The purpose of this paper is to demonstrate significant problems in the US' development pattern of regional automobile‐dependent sprawl and local growth management and to make suggestions about adopting a regional growth management model that might better provide for more sustainable development of the built environment.
This paper reviews trends in the USA and elsewhere to determine the negative effects of the current system of sprawl and the potential benefits of developing higher‐density urban centers. The paper also looks to models in some US cities and Europe to further analyze potential legal and political issues related to this type of regional sustainable development.
Unsustainable, automobile‐dependent regional sprawl is a result of local zoning, growth management, and parking programs and has negative effects both now and for the future. The result has been more time, money, and resources wasted in automobile transit instead of new planning models that would lead to a more sustainable and less automobile‐dependent future.
A metropolitan sustainable development governing framework for growth management in the twenty‐first century is essential for a sustainable future. This includes higher‐density urban centers, transit‐oriented development centers, and a change in public attitude away from “not in my back yard” thinking.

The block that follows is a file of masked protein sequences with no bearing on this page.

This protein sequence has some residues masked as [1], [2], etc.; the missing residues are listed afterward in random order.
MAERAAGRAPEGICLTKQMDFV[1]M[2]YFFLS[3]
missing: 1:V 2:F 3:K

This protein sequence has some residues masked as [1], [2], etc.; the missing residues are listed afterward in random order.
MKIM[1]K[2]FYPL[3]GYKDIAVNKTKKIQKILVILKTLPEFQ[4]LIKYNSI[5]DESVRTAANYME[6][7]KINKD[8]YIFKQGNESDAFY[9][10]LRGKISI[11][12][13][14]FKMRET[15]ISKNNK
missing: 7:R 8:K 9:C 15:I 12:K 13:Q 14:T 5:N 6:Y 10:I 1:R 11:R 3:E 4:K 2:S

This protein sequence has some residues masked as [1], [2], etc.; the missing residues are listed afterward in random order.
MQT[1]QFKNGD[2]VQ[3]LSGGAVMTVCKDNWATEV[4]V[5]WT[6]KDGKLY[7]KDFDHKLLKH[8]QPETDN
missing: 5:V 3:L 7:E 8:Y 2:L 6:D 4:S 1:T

This paper provides the potential benefits of creating a metropolitan governing framework to identify and regulate “growth areas” in a region. It further demonstrates how linking these areas to regional transit planning will help achieve the development of higher‐density, mixed use, and intensive urban core job/housing areas where people could live, work, shop, and play without the use of the automobile.
Ziegler, E.H. (2009), "The case for megapolitan growth management in the twenty‐first century: Regional urban planning and sustainable development in the USA", International Journal of Law in the Built Environment, Vol. 1 No. 2, pp. 105-129. https://doi.org/10.1108/17561450910974722
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